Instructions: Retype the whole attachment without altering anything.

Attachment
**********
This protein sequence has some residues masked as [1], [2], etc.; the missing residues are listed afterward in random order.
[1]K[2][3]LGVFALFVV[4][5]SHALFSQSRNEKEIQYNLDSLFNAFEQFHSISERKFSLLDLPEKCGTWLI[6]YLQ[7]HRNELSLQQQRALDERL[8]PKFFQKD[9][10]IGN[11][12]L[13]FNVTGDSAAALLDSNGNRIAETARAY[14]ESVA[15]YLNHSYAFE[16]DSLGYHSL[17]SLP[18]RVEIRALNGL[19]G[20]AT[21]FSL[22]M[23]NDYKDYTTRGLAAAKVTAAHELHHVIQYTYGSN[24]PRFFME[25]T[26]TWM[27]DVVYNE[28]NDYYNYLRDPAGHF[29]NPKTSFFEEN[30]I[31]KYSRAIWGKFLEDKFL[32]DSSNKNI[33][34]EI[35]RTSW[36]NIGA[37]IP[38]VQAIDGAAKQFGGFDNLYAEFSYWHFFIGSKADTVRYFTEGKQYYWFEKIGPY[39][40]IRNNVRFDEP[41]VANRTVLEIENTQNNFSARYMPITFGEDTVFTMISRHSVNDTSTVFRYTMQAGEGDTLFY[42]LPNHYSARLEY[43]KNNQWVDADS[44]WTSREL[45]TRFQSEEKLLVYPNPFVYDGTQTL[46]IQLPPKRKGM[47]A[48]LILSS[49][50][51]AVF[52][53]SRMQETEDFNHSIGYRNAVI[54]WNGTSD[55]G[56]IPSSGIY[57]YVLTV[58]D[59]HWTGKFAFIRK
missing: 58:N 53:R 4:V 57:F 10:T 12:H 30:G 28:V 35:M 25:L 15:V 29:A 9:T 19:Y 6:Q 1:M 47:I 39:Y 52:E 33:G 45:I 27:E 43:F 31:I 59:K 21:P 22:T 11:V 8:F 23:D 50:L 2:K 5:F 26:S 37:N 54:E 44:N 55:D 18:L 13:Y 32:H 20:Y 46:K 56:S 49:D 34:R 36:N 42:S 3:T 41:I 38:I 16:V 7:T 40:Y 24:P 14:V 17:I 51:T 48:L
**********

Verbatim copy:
This protein sequence has some residues masked as [1], [2], etc.; the missing residues are listed afterward in random order.
[1]K[2][3]LGVFALFVV[4][5]SHALFSQSRNEKEIQYNLDSLFNAFEQFHSISERKFSLLDLPEKCGTWLI[6]YLQ[7]HRNELSLQQQRALDERL[8]PKFFQKD[9][10]IGN[11][12]L[13]FNVTGDSAAALLDSNGNRIAETARAY[14]ESVA[15]YLNHSYAFE[16]DSLGYHSL[17]SLP[18]RVEIRALNGL[19]G[20]AT[21]FSL[22]M[23]NDYKDYTTRGLAAAKVTAAHELHHVIQYTYGSN[24]PRFFME[25]T[26]TWM[27]DVVYNE[28]NDYYNYLRDPAGHF[29]NPKTSFFEEN[30]I[31]KYSRAIWGKFLEDKFL[32]DSSNKNI[33][34]EI[35]RTSW[36]NIGA[37]IP[38]VQAIDGAAKQFGGFDNLYAEFSYWHFFIGSKADTVRYFTEGKQYYWFEKIGPY[39][40]IRNNVRFDEP[41]VANRTVLEIENTQNNFSARYMPITFGEDTVFTMISRHSVNDTSTVFRYTMQAGEGDTLFY[42]LPNHYSARLEY[43]KNNQWVDADS[44]WTSREL[45]TRFQSEEKLLVYPNPFVYDGTQTL[46]IQLPPKRKGM[47]A[48]LILSS[49][50][51]AVF[52][53]SRMQETEDFNHSIGYRNAVI[54]WNGTSD[55]G[56]IPSSGIY[57]YVLTV[58]D[59]HWTGKFAFIRK
missing: 58:N 53:R 4:V 57:F 10:T 12:H 30:G 28:V 35:M 25:L 15:V 29:A 9:T 19:Y 6:Q 1:M 47:I 39:Y 52:E 33:G 45:I 27:E 43:F 31:I 59:K 21:P 22:T 11:V 8:F 23:D 50:L 2:K 5:F 26:S 37:N 54:E 44:N 55:D 18:L 13:Y 32:H 20:Y 46:K 56:S 49:D 34:R 36:N 42:S 3:T 41:I 38:I 16:V 7:T 40:Y 24:P 14:V 17:I 51:T 48:L